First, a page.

More than 540,000 Hongkongers issued BN(O) passports since 2019 with most approved after UK citizenship scheme unveiled
- Freedom of Information request to British government shows 541,873 BN(O) passports were approved for issue between 2019 and 2022, with 58 per cent granted in 2020
- Immigration consultants say BN(O) pathway scheme two years ago led to ‘enormous increase’ in applications for passports over past three years
Immigration consultants said the unveiling of the pathway scheme for BN(O) holders two years ago had led to an “enormous increase” in those renewing or applying for their passports in recent years.
The initiative was announced by the United Kingdom a month after Beijing’s decision to impose a national security law on Hong Kong in June 2020. The legislation bans acts of secession, subversion, terrorism and collusion with foreign powers.
After filing a Freedom of Information request with the British government, the Post found that 541,873 BN(O) passports were approved for issue between 2019 and 2022, with 58 per cent of the travel documents granted in 2020.
Margaret Szeto, founder of migration consultation company Aura Global, said: “The reason behind the enormous increase in the renewal of BN(O)s between 2019 and 2022 is that many Hongkongers want to have a backup plan for themselves, so that they may leave Hong Kong and migrate to the UK through the BN(O) visa scheme in case of an emergency.”
The data indicated that 62,055 BN(O) passports were approved for issue in 2021, while 8,631 have been granted so far this year.
Immigration lawyer Antonia Grant, of the legal firm Baker McKenzie, said residents might have sought the UK travel document when the scheme launched under the misapprehension that applicants needed to hold a physical, active passport.
“An individual can still apply provided that he or she was registered as having BN(O) status within the specific deadline. People may have rushed to apply for the passport on that basis,” she said.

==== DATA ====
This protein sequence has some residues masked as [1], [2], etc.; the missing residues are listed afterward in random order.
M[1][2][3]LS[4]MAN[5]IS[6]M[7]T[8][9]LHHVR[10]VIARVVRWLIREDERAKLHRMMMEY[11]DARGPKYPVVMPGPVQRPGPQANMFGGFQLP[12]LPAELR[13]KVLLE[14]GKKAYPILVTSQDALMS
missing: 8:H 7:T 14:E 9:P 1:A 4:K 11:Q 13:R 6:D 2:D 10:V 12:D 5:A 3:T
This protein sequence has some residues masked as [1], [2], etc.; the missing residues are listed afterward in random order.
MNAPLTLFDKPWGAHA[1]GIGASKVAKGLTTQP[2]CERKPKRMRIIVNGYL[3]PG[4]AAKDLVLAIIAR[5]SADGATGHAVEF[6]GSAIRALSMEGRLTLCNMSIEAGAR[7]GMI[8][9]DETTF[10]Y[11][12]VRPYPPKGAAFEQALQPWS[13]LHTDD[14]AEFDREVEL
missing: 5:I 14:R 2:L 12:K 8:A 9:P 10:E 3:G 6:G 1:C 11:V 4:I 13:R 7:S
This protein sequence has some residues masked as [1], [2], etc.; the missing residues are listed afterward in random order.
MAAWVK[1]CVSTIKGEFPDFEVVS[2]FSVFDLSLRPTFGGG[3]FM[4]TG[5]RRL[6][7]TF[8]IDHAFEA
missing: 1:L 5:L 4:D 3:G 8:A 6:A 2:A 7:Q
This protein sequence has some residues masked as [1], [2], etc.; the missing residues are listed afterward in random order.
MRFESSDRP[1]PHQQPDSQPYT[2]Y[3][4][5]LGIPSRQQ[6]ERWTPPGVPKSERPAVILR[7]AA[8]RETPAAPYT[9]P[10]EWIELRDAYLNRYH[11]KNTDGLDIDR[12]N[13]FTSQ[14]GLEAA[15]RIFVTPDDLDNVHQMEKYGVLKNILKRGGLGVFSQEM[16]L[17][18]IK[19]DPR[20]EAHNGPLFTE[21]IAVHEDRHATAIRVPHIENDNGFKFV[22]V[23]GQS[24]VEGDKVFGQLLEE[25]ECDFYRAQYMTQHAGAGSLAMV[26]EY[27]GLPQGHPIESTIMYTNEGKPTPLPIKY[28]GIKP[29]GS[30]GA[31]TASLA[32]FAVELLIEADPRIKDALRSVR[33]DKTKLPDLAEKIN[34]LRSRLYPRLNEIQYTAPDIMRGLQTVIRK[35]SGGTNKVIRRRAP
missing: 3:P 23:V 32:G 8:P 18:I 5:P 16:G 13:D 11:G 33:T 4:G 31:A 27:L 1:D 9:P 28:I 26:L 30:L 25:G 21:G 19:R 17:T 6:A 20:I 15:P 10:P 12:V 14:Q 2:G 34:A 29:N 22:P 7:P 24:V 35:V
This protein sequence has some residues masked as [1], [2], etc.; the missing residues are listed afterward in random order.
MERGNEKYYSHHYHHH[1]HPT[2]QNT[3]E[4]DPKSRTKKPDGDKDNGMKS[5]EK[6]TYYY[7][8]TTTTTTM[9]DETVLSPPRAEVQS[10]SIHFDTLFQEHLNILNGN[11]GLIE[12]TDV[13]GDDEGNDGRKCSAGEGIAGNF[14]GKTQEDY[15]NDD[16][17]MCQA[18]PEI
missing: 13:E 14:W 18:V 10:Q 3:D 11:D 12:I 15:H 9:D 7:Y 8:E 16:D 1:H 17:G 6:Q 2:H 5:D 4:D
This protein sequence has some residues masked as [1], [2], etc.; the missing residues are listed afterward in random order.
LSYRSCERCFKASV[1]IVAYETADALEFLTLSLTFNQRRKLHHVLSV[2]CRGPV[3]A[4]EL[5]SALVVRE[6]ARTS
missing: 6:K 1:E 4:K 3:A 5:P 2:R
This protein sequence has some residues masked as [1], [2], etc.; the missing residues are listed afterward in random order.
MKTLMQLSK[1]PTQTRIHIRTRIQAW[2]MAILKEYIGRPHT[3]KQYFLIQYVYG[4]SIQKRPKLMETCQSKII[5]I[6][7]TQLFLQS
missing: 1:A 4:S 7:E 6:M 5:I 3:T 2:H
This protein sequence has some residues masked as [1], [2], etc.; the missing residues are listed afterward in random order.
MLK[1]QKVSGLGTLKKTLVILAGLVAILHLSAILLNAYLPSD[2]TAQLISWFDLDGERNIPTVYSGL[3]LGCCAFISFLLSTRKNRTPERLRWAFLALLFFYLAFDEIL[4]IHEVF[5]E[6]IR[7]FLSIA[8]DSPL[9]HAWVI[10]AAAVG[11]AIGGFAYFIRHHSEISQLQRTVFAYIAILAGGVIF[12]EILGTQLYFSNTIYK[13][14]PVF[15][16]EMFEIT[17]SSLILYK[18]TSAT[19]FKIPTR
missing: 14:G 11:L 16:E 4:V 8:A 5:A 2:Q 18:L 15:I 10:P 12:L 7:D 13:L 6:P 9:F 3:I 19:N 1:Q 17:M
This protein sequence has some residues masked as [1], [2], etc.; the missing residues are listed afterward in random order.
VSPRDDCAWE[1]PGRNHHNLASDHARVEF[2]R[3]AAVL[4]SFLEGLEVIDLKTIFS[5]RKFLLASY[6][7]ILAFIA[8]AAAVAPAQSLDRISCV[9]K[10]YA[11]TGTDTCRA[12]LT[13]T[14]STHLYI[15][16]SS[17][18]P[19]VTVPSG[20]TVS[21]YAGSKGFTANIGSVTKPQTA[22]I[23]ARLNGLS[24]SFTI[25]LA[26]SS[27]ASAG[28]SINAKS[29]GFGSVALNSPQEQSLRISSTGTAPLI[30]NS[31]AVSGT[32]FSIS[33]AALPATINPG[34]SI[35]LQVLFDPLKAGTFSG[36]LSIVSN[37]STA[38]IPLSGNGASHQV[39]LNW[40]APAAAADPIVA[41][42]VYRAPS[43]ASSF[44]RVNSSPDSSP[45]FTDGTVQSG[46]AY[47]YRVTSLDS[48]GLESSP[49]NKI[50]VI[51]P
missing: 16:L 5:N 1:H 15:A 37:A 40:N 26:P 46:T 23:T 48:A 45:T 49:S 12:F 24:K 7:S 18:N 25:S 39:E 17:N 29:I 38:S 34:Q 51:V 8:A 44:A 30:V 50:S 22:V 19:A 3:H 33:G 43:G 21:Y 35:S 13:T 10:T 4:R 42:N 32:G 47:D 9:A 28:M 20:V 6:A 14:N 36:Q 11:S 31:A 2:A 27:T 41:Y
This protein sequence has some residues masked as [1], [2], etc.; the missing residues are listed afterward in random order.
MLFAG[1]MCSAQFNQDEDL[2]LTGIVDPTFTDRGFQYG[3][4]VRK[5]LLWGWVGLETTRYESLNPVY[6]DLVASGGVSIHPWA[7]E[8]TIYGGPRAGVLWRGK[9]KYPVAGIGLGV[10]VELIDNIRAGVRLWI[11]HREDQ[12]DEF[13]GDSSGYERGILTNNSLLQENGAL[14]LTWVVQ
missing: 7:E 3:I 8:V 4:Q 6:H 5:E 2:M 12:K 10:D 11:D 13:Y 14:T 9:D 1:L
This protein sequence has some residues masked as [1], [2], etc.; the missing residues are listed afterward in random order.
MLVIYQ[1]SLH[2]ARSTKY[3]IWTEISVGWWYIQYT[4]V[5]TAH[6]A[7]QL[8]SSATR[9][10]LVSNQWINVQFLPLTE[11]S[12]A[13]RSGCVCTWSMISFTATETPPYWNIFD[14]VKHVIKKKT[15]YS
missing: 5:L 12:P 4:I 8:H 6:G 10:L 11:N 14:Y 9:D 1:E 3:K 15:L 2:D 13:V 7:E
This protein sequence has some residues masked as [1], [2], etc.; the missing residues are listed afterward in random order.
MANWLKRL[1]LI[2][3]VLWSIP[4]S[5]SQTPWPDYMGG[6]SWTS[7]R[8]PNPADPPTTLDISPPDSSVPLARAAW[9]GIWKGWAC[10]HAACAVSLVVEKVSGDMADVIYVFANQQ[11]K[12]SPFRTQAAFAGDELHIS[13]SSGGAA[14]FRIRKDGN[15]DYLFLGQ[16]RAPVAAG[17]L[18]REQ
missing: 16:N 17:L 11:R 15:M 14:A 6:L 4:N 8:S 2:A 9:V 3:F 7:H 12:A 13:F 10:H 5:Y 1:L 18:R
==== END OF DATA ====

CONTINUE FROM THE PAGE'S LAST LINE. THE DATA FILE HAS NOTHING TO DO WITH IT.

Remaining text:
The UK government figures also showed an almost eightfold increase in the number of BN(O) passports approved for issue between 2018 and 2019, rising from 19,592 to 154,690.
Between the launch of the visa scheme on January 31 last year up until the end of March, 123,400 Hong Kong residents had applied for the citizenship scheme, with 92 per cent of applicants being approved.
During the first quarter of 2022, the number of Hongkongers applying for the pathway to British citizenship rose by 25 per cent in comparison with the three months that preceded it.
According to the British government, about 5.4 million people among Hong Kong’s population of 7.4 million are eligible for the scheme, which allows successful applicants and their dependents to live, work, and study in the UK for up to five years. They can then apply for citizenship after six years.
UK officials had also said they planned to expand the visa initiative in October to accept applications from Hongkongers to independently settle in the country if residents have at least one parent with BN(O) status and were born on or after July 1, 1997.
Immigration data from the Hong Kong government, meanwhile, showed that the number of residents opting to renew or apply for their HKSAR passports increased from 250,896 in 2020 to 312,536 in 2021.
However, Willis Fu Yiu-wai, a senior immigration consultant for Goldmax Associates, said residents could be holding both types of travel documents as a contingency, noting it was common for people to have more than one passport.
“From my point of view, having one more passport is always better, just to ‘play it safe’,” he said. “We do not know what will happen in the future, especially in regard to the political situation, so renewing the BN(O) is normal.”
Fu said he believed most eligible Hongkongers would apply for both HKSAR and BN(O) passports, then opt to use whichever travel document they needed based on the political situation at the time.
Both Fu and Grant also noted that BN(O) passports were widely recognised as valid travel documents.
Last March, local authorities told 14 countries to stop accepting the use of BN(O) passports to apply for working holiday visas.
But officials from Japan, South Korea, Italy and New Zealand, which are among the signatories to the scheme, had told Reuters they still recognised the passport for working holiday applications.
BN(O) passports, however, are not accepted by mainland China, Macau or Hong Kong.
The HKSAR passport is valid for travel to all countries in the world, with 168 locations granting visa-free access or visas-on-arrival to holders of the document.